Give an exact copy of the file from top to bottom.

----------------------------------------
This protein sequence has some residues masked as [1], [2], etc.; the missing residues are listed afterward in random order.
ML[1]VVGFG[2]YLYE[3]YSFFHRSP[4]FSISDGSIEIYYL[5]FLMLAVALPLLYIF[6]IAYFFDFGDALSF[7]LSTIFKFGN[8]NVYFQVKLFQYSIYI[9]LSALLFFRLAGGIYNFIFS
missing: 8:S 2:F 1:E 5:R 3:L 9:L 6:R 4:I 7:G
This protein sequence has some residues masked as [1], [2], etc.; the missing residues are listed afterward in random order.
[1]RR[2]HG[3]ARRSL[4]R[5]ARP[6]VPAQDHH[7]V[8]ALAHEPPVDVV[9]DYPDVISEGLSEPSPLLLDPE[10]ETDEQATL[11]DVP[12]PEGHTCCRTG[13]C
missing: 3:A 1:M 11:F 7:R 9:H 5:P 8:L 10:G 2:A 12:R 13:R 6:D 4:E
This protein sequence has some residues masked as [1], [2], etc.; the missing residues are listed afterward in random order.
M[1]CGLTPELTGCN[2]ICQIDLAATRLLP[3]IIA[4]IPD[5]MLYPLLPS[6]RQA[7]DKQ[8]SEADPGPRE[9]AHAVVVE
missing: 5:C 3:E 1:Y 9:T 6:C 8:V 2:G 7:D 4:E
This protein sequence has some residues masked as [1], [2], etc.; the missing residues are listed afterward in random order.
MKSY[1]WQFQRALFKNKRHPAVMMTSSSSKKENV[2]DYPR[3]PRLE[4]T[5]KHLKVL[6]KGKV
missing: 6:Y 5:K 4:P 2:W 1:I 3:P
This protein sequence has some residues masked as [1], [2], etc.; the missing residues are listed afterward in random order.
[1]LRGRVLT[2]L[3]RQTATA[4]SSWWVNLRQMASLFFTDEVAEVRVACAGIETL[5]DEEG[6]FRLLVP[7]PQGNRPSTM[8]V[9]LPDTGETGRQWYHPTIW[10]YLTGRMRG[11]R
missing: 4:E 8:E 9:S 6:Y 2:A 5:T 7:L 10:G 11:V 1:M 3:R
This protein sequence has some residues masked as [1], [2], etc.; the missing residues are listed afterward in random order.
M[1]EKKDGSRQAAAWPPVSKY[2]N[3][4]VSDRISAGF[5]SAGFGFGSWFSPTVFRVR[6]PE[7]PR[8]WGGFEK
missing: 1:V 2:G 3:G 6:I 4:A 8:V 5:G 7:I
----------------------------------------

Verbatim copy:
This protein sequence has some residues masked as [1], [2], etc.; the missing residues are listed afterward in random order.
ML[1]VVGFG[2]YLYE[3]YSFFHRSP[4]FSISDGSIEIYYL[5]FLMLAVALPLLYIF[6]IAYFFDFGDALSF[7]LSTIFKFGN[8]NVYFQVKLFQYSIYI[9]LSALLFFRLAGGIYNFIFS
missing: 8:S 2:F 1:E 5:R 3:L 9:L 6:R 4:I 7:G
This protein sequence has some residues masked as [1], [2], etc.; the missing residues are listed afterward in random order.
[1]RR[2]HG[3]ARRSL[4]R[5]ARP[6]VPAQDHH[7]V[8]ALAHEPPVDVV[9]DYPDVISEGLSEPSPLLLDPE[10]ETDEQATL[11]DVP[12]PEGHTCCRTG[13]C
missing: 3:A 1:M 11:F 7:R 9:H 5:P 8:L 10:G 2:A 12:R 13:R 6:D 4:E
This protein sequence has some residues masked as [1], [2], etc.; the missing residues are listed afterward in random order.
M[1]CGLTPELTGCN[2]ICQIDLAATRLLP[3]IIA[4]IPD[5]MLYPLLPS[6]RQA[7]DKQ[8]SEADPGPRE[9]AHAVVVE
missing: 5:C 3:E 1:Y 9:T 6:C 8:V 2:G 7:D 4:E
This protein sequence has some residues masked as [1], [2], etc.; the missing residues are listed afterward in random order.
MKSY[1]WQFQRALFKNKRHPAVMMTSSSSKKENV[2]DYPR[3]PRLE[4]T[5]KHLKVL[6]KGKV
missing: 6:Y 5:K 4:P 2:W 1:I 3:P
This protein sequence has some residues masked as [1], [2], etc.; the missing residues are listed afterward in random order.
[1]LRGRVLT[2]L[3]RQTATA[4]SSWWVNLRQMASLFFTDEVAEVRVACAGIETL[5]DEEG[6]FRLLVP[7]PQGNRPSTM[8]V[9]LPDTGETGRQWYHPTIW[10]YLTGRMRG[11]R
missing: 4:E 8:E 9:S 6:Y 2:A 5:T 7:L 10:G 11:V 1:M 3:R
This protein sequence has some residues masked as [1], [2], etc.; the missing residues are listed afterward in random order.
M[1]EKKDGSRQAAAWPPVSKY[2]N[3][4]VSDRISAGF[5]SAGFGFGSWFSPTVFRVR[6]PE[7]PR[8]WGGFEK
missing: 1:V 2:G 3:G 6:I 4:A 8:V 5:G 7:I